(4) IT is also pertinent to mention that the lower Appellate Court also refused to condone the delay on the ground that the application for obtaining certified copy of the judgment annexed with the appeal was filed on 15-4-2002 i. e. after the expiry of period of 30 days prescribed for filing the appeal. Rejecting the plea of the defendant-appellant seeking condonation of delay, the lower appellate Court has held as under :-
"12. Impugned judgment and decree was passed on 2-3-2002. A period of 30 days is prescribed for filing the appeal. Perusal of certified copy of judgment annexed with the appeal reveal that copy for the judgment was applied by the defendant on 15-4-2002 and then it was supplied to him on 19-4-2002. Meaning thereby that even the certified copy of the judgment and decree was applied by the defendant after expiry of the period of limitation meant for filing the appeal. The plea of appellant that he was suffering from rheumatic pain in both his legs and so could not contact his counsel is absolutely not plausible in the absence of any medical evidence. Even otherwise, conduct of the defendant-appellant reveals that after his defence was struck off by learned Lower Court on 24-1-2002, none appeared for him on 2-3-2002 for final consideration and so he was to be proceeded ex parte. Defendant cannot be given benefit of his own fault. After appraising the entire circumstances of the case, I am of the considered opinion that no cogent reason is made out to condone the delay in filing this appeal. As such, I hold that this appeal is liable to be dismissed at the outset, being barred by limitation. "
(5) THE defendant-appellant remained unsuccessful before the lower Appellate court in arguing that the provisions of the rent Act became applicable on the expiry of 10 years and the same would be applicable to the present case as all subsequent events after the filing of the suit were required to be taken into consideration. In this regard, the lower Appellate Court has placed reliance on the judgment of the Supreme Court in the case of Atma Ram v. Ishwar Singh, air 1988 SC 2031 and another judgment in the case of Shri Kishan alias Krishan kumar v. Manoj Kumar, (1998) 2 SCC 710 : (AIR 1998 SC 999).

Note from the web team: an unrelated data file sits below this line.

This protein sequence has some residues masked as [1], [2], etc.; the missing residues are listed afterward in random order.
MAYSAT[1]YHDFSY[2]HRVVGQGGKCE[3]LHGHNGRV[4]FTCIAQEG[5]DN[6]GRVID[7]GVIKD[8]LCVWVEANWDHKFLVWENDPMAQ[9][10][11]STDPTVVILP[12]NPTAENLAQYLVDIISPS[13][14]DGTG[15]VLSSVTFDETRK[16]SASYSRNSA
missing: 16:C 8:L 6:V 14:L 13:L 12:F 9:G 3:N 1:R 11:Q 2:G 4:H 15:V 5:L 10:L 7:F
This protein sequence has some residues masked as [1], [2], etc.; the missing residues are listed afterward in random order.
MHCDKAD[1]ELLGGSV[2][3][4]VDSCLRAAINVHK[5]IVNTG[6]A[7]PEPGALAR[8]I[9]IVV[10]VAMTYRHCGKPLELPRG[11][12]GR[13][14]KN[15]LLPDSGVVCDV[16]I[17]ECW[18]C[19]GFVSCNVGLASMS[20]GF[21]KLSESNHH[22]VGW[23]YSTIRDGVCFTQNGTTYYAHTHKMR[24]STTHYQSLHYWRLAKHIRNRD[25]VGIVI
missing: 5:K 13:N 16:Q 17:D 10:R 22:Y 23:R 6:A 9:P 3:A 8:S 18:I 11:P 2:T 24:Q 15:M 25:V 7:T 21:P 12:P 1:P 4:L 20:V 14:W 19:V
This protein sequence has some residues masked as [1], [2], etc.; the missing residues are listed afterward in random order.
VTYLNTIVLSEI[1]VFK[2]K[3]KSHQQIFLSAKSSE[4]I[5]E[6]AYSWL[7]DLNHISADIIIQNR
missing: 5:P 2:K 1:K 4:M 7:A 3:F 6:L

(6) I have heard Mr. Arun Bansal, learned counsel for the defendant-appellant at a considerable length.
(7) HAVING heard the learned counsel, I am of the view that, there is no merit in this appeal. Both the Courts below on merits have taken the view that relationship of landlord and tenant has been proved as there is a rent note dated 19-5-1987 (Ex. P-3) which has been duly proved. It has further been found that the demised shop was constructed in the year 1987, the suit was filed before the expiry of period of 10 years and, therefore, the provisions of the Rent Act were not applicable. The defendant-appellant has committed default in making the payment of arrears of rent and, therefore, the defence has been rightly struck off under Order XV, rule 5 of the Code vide order of the trial court dated 24-1-2002. The argument of Mr. Bansal is that the lower Appellate Court should not have dismissed the appeal as being time-barred because there were plausible reasons disclosed in the application. According to the learned counsel, the defendant-appellant was suffering from Rheumatic pain which should have been accepted as a sufficient ground by applying the principle of liberal construction. The argument raised is wholly without merit because the lower Appellate Court after declining to condone the delay has proceeded to consider the submission of the defendant-appellant on merits. The appeal has, therefore, not been dismissed on the ground of limitation alone.
(8) THE other argument that the period of 10 years had passed after the institution of the suit and the same would attract the provisions of the Rent Act would also not require any serious examination because the supreme Court in the case of Shri Kishan (AIR 1998 SC 999) (supra) has taken the view that a suit instituted during the period of exemption could be continued and such a decree could be executed. In the aforementioned case Section 1 (3) of the Rent Act was under consideration and the same reads as under :-
" 1 (3) Nothing in this Act shall apply to - (i) any residential building the construction of which is completed on or after the commencement of this Act for a period of ten years from the date of its completion. "
(9) REJECTING the argument that a decree of ejectment passed after the expiry of 10 year's period in a suit instituted within the exemption period was not executable, their lordships observed as under (AIR 1998 SC 999) :-